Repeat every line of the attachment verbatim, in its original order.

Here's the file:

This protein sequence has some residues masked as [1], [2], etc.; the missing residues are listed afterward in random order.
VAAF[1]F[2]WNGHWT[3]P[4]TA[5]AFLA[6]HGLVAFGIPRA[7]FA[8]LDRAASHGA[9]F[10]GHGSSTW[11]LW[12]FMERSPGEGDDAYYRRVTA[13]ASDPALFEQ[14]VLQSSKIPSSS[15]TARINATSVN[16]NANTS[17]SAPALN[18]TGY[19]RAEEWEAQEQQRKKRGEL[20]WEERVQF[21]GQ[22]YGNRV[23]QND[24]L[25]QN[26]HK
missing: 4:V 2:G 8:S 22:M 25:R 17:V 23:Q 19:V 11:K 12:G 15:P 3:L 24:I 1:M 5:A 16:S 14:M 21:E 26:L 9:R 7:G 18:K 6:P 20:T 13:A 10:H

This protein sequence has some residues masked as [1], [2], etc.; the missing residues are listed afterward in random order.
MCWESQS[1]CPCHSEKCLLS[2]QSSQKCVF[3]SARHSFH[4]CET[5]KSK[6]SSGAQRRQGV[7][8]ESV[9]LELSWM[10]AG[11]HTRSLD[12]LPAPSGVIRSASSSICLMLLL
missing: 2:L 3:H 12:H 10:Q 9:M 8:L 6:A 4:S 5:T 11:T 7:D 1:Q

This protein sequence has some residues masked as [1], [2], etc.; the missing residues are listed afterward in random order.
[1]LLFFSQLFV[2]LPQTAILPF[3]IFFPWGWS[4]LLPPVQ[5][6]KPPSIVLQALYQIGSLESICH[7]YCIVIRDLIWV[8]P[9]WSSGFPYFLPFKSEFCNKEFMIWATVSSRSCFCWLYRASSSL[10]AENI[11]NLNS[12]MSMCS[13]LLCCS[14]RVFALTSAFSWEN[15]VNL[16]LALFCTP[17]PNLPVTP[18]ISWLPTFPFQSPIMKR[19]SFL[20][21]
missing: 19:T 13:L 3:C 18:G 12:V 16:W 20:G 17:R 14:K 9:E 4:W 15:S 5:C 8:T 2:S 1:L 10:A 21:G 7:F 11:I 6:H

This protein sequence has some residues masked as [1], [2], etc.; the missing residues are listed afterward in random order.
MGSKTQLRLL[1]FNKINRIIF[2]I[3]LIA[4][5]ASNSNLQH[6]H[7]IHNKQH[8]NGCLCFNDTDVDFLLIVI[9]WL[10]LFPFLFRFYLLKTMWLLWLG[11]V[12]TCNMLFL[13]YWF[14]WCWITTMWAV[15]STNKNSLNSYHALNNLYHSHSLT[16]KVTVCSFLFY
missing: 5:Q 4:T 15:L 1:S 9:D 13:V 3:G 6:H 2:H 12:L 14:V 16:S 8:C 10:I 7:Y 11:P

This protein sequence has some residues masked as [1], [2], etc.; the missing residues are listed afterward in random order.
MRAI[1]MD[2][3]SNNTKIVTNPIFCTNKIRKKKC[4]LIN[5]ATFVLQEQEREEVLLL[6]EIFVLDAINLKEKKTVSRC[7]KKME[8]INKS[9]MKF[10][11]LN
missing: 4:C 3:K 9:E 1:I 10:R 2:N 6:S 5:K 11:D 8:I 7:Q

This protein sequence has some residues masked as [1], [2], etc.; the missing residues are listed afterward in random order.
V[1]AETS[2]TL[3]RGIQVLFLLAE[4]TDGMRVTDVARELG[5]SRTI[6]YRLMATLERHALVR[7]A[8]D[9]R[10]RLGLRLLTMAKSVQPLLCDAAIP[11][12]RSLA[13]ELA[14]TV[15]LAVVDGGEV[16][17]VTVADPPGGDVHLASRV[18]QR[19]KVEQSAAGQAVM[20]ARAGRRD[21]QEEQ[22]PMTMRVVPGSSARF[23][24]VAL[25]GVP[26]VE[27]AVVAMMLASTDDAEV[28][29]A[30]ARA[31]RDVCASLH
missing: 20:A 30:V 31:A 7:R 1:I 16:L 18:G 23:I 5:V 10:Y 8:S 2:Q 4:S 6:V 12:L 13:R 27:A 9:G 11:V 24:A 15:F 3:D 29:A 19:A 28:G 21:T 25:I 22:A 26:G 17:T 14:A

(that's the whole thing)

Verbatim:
This protein sequence has some residues masked as [1], [2], etc.; the missing residues are listed afterward in random order.
VAAF[1]F[2]WNGHWT[3]P[4]TA[5]AFLA[6]HGLVAFGIPRA[7]FA[8]LDRAASHGA[9]F[10]GHGSSTW[11]LW[12]FMERSPGEGDDAYYRRVTA[13]ASDPALFEQ[14]VLQSSKIPSSS[15]TARINATSVN[16]NANTS[17]SAPALN[18]TGY[19]RAEEWEAQEQQRKKRGEL[20]WEERVQF[21]GQ[22]YGNRV[23]QND[24]L[25]QN[26]HK
missing: 4:V 2:G 8:S 22:M 25:R 17:V 23:Q 19:V 11:K 12:G 15:P 3:L 24:I 1:M 5:A 16:S 14:M 21:E 26:L 9:R 7:G 18:K 6:P 20:T 13:A 10:H

This protein sequence has some residues masked as [1], [2], etc.; the missing residues are listed afterward in random order.
MCWESQS[1]CPCHSEKCLLS[2]QSSQKCVF[3]SARHSFH[4]CET[5]KSK[6]SSGAQRRQGV[7][8]ESV[9]LELSWM[10]AG[11]HTRSLD[12]LPAPSGVIRSASSSICLMLLL
missing: 2:L 3:H 12:H 10:Q 9:M 8:L 6:A 4:S 5:T 11:T 7:D 1:Q

This protein sequence has some residues masked as [1], [2], etc.; the missing residues are listed afterward in random order.
[1]LLFFSQLFV[2]LPQTAILPF[3]IFFPWGWS[4]LLPPVQ[5][6]KPPSIVLQALYQIGSLESICH[7]YCIVIRDLIWV[8]P[9]WSSGFPYFLPFKSEFCNKEFMIWATVSSRSCFCWLYRASSSL[10]AENI[11]NLNS[12]MSMCS[13]LLCCS[14]RVFALTSAFSWEN[15]VNL[16]LALFCTP[17]PNLPVTP[18]ISWLPTFPFQSPIMKR[19]SFL[20][21]
missing: 19:T 13:L 3:C 18:G 12:V 16:W 20:G 17:R 14:K 9:E 4:W 15:S 5:C 8:T 2:S 1:L 10:A 21:G 7:F 11:I 6:H

This protein sequence has some residues masked as [1], [2], etc.; the missing residues are listed afterward in random order.
MGSKTQLRLL[1]FNKINRIIF[2]I[3]LIA[4][5]ASNSNLQH[6]H[7]IHNKQH[8]NGCLCFNDTDVDFLLIVI[9]WL[10]LFPFLFRFYLLKTMWLLWLG[11]V[12]TCNMLFL[13]YWF[14]WCWITTMWAV[15]STNKNSLNSYHALNNLYHSHSLT[16]KVTVCSFLFY
missing: 5:Q 4:T 15:L 1:S 9:D 13:V 3:G 6:H 2:H 12:L 14:V 16:S 8:C 10:I 7:Y 11:P

This protein sequence has some residues masked as [1], [2], etc.; the missing residues are listed afterward in random order.
MRAI[1]MD[2][3]SNNTKIVTNPIFCTNKIRKKKC[4]LIN[5]ATFVLQEQEREEVLLL[6]EIFVLDAINLKEKKTVSRC[7]KKME[8]INKS[9]MKF[10][11]LN
missing: 4:C 3:K 9:E 1:I 10:R 2:N 6:S 5:K 11:D 8:I 7:Q

This protein sequence has some residues masked as [1], [2], etc.; the missing residues are listed afterward in random order.
V[1]AETS[2]TL[3]RGIQVLFLLAE[4]TDGMRVTDVARELG[5]SRTI[6]YRLMATLERHALVR[7]A[8]D[9]R[10]RLGLRLLTMAKSVQPLLCDAAIP[11][12]RSLA[13]ELA[14]TV[15]LAVVDGGEV[16][17]VTVADPPGGDVHLASRV[18]QR[19]KVEQSAAGQAVM[20]ARAGRRD[21]QEEQ[22]PMTMRVVPGSSARF[23][24]VAL[25]GVP[26]VE[27]AVVAMMLASTDDAEV[28][29]A[30]ARA[31]RDVCASLH
missing: 20:A 30:V 31:A 7:R 1:I 16:L 18:G 23:I 5:V 10:Y 8:S 2:Q 4:S 6:V 12:L 13:R 27:A 9:G 11:V 24:A 15:F 3:D 29:A 19:A 28:G 21:T 25:I 22:A 26:G 17:T 14:A